She is presently involved with the Peoples Climate Movement (PCM)—NYC, as well as PCM nationally, and is part of an effort challenging the corporate saturation and over-policing of the Heritage of Pride parade held annually in NYC to commemorate the 1969 Stonewall rebellion. 

Cagan recently spoke to Eleanor J. Bader about her history, ongoing work, and the personal challenges of caring for life partner Melanie Kaye/Kantrowitz, who has advanced Parkinson’s Disease.

Eleanor J. Bader: Let’s start with your personal history. When did you become involved in progressive political activism?

Leslie Cagan: I grew up in the Bronx, in a Jewish, leftist community. My parents were hardcore activists. I have an older brother and a younger sister and family outings growing up would often involve going to a demonstration. My grandmother was active in the textile workers union so I guess you can say that politics has always been in my blood. Their example was important and impacted all of us. Both of my siblings are activists. 

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May 11, 2018 by

A Grandmother’s Mindfulness

street-3336763_960_720When my granddaughter is peaceful, I can sometimes see words making their shapes behind her face. Her eyes dart here and there, and they stop. Words spill past her ruby lips. “…that other fruit, the one that’s not an orange… pomegranate… like my party dress…”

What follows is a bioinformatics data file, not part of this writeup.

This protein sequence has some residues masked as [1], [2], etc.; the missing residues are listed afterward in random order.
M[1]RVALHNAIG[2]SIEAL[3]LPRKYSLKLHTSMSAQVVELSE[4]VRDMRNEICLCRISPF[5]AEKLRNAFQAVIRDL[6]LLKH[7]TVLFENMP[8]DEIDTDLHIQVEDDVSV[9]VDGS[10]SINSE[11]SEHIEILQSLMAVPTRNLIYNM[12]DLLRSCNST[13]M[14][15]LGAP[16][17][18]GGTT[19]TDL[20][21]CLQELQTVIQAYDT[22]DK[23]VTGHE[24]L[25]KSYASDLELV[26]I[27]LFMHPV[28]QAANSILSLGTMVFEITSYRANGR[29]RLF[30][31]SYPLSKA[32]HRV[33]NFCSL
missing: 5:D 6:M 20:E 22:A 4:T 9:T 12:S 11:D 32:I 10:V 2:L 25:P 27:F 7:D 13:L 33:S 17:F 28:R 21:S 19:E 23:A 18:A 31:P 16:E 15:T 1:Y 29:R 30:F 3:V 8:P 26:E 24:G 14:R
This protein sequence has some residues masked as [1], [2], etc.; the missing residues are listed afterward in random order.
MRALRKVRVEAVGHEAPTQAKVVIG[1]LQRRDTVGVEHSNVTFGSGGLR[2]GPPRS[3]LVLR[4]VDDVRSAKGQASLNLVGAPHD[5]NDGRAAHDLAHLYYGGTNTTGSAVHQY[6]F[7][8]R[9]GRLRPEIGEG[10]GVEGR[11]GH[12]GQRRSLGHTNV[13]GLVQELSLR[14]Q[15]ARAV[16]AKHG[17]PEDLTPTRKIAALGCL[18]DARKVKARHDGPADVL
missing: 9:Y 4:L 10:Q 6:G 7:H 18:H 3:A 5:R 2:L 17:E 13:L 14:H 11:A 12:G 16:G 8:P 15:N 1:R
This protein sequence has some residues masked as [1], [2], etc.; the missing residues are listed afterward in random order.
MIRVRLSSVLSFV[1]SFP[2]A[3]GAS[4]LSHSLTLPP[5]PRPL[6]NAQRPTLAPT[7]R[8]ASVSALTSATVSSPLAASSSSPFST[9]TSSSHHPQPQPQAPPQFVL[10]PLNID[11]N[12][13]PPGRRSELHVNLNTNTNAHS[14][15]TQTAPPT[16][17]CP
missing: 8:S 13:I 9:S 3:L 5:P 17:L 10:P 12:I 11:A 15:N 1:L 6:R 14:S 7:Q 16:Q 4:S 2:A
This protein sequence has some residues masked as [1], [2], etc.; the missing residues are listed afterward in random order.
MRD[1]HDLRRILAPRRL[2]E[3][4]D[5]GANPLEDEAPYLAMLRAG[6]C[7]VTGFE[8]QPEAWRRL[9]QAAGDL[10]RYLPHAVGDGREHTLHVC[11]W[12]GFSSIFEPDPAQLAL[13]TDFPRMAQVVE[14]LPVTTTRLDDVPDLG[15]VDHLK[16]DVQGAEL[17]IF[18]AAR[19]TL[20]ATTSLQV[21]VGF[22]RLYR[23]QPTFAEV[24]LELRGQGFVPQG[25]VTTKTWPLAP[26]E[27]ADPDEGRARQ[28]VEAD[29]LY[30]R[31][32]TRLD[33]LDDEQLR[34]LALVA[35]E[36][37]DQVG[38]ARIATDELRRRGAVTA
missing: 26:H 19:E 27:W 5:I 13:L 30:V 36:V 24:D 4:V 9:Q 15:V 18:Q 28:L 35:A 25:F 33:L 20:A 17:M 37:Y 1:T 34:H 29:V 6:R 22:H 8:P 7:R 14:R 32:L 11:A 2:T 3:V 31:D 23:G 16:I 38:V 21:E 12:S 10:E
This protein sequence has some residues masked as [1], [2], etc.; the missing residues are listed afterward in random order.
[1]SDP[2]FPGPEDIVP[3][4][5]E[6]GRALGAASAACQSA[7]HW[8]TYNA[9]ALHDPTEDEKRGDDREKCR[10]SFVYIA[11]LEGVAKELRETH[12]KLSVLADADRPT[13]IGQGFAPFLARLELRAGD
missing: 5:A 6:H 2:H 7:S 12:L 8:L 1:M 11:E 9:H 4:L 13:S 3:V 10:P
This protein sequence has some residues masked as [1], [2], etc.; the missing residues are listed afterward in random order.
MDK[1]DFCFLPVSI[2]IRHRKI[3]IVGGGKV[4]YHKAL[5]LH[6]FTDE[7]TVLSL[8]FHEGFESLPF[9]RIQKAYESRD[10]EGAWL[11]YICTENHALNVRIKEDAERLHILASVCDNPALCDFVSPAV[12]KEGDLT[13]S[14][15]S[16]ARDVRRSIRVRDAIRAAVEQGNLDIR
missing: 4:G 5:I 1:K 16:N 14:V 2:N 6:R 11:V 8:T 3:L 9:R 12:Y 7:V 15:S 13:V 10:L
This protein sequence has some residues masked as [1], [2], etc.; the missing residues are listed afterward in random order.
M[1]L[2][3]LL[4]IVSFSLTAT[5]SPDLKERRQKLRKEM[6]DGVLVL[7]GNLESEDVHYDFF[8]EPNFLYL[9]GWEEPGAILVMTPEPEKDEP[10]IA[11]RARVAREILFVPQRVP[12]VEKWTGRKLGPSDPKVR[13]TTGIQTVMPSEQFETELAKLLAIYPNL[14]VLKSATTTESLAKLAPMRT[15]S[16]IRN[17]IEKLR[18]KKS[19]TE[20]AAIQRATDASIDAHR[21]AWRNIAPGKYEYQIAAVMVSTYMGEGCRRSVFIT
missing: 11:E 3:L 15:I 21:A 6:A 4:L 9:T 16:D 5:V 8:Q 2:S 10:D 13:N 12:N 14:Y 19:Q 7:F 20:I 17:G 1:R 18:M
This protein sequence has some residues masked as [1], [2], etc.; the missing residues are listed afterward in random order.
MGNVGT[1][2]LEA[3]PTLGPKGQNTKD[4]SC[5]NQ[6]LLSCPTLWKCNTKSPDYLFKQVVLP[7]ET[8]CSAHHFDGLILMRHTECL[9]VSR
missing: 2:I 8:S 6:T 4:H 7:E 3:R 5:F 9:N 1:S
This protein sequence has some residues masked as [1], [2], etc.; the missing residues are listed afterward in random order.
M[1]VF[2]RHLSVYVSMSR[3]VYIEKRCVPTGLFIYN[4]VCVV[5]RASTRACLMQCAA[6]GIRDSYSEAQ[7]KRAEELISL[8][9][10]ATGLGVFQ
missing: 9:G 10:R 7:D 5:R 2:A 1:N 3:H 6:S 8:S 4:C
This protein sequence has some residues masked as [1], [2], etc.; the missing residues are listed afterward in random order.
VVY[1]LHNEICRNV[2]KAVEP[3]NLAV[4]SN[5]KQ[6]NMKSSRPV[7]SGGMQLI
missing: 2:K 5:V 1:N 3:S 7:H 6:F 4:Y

I try to coast along on her reverie.

Penny is seven. She’s figured out that I exist when she’s not around. I come and go. I will go; she knows this too.

“Grandma, you are going to die because you’re old.” I am on my way up the stairs and Penny hurls this thought at me across the railing. Then she hesitates and adds less brightly, “If you eat healthy and do your exercise, you won’t die so fast.”

At seventy-two I am one year older than my mother when she died. I think of this most days as my life rushes by, a job, a husband, and self-imposed obligations. Hours are whizzing by, and I can’t unspeed the clock. 

When we play “Just Spit It Out!” and Penny gets to go first being the youngest and is asked to name two breakfast foods served at Wendy’s, Penny pulls her shoulders up, tight up to her neck. Her eyes open big, and she lifts herself high on her tippy toes. “Eggs and bananas!” She laughs and runs into the kitchen.

In a tub full of rubber ducks Penny lets me wash her thick hair that is almost black and rinse it many times, as long as I hand her the slip-on terrycloth mitt to squeeze against her eyes. My own hair is thinning; the color is quickly fading. Who will wash my thinning hair?

Will I be trusting?

Penny has become a little sharp. I can no longer bite her arms in jest. Turns her head with a frown; she lets me know.  She will show me her painting when she is ready. She is the youngest of two, pushed by a now-bossy sister.

I pay attention.

This is what I do.

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May 4, 2018 by